Turn down heat and pour most of the grease out of skillet, leaving about a quarter cup and all the little brown bits in pan. Stir in about 1/2 cups of flour remaining from coating, a little at a time, till a smooth roux is formed. Slowly stir in milk (about 2-3 cups, mixture should be thin), smoothing out any lumps, then turn heat back up to 350 degrees. Cook, stirring, till gravy is of desired consistency. Taste, re-season with salt and pepper and about 1 tsp sugar.

If you follow these directions, your chicken will be crisp, juicy and tender, without being greasy. Salt and pepper is enough for us, but if you want it spicier, add a whatever seasonings you prefer.
Another TNT method of Southern Fried Chicken and Grraaaaaaaavy!!!!

Miss Connie you can be my "mamma" anytime!!!
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Old 03-02-2007, 07:26 PM   #13
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Omigosh, Connie, this is exactly how I fry my chicken. The only difference is I soak my chicken pieces in buttermilk for about a hour before I coat them with flour, etc.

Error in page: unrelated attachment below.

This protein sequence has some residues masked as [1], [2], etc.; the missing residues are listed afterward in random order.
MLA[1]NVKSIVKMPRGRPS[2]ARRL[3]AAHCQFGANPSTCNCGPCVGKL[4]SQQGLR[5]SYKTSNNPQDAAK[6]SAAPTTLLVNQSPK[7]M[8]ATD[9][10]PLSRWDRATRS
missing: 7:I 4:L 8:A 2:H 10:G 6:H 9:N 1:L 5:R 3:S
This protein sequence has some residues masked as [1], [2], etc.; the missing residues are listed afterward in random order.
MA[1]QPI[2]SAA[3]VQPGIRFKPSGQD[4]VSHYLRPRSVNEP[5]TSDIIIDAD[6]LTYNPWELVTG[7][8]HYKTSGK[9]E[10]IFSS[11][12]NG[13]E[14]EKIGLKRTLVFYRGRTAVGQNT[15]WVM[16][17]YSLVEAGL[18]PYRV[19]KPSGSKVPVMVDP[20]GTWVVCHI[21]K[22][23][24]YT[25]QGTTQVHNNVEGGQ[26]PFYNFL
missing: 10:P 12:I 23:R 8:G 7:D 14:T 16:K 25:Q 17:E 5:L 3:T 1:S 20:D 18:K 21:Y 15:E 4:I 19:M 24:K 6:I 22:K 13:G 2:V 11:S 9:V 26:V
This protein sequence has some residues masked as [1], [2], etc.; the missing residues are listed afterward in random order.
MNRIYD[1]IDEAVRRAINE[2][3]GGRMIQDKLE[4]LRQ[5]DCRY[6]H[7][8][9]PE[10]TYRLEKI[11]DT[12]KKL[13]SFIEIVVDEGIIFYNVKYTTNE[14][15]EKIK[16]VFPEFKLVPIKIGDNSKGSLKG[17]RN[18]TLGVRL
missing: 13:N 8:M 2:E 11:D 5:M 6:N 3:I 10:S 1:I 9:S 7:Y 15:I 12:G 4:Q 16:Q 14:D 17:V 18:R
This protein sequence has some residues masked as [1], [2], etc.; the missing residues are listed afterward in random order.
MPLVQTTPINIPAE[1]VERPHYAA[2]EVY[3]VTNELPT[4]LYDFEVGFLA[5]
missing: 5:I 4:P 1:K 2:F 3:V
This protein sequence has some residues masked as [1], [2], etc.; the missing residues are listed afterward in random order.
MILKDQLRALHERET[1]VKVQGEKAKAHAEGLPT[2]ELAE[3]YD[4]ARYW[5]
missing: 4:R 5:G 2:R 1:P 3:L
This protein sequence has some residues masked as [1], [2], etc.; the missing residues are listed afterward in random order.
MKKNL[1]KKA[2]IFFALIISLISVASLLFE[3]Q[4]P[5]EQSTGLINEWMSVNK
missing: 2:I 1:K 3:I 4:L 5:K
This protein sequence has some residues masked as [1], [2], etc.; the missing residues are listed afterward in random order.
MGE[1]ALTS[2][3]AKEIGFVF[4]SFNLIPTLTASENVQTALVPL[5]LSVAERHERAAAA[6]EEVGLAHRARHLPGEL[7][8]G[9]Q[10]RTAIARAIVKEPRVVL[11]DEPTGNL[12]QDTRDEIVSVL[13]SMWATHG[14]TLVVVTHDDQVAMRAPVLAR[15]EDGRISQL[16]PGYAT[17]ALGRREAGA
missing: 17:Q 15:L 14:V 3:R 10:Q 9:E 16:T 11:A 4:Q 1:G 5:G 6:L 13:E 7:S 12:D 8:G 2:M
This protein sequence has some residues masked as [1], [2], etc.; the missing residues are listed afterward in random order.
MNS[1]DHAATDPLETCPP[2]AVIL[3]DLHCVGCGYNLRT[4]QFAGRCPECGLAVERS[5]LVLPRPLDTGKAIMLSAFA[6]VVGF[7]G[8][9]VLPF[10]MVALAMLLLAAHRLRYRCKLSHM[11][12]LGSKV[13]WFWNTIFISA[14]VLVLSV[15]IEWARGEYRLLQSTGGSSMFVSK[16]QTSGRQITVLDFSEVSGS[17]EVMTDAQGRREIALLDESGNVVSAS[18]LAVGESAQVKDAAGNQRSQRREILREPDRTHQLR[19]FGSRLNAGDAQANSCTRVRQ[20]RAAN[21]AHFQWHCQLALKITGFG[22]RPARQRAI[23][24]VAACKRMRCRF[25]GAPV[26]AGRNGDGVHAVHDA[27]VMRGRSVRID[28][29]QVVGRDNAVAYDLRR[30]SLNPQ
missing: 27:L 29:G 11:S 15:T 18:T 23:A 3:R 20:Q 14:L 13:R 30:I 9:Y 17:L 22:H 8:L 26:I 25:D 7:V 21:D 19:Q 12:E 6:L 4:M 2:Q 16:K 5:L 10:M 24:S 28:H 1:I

I've never used an electric skillet. I prefer to use my big cast-iron "chicken frying" skillet. It's a beaut. About 100-years-old. I've often wondered how many pieces of chicken have been fried in it.

Oh, man, there's nothing better than fried chicken and cream gravy. Makes me want to slap my mamma! Just pour the gravy over bread, mashed 'taters or buttermilk biscuits. Fine, fine eats that is!!!
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Old 03-02-2007, 07:37 PM   #14
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Ah ok..Mamma Connie, Mamma Mudbug, Mamma Katie..y'all have said enough now!! Don't give away All of the secrets..there's two or three more but y'all Hush now!!! Ya here?????? Not another word!!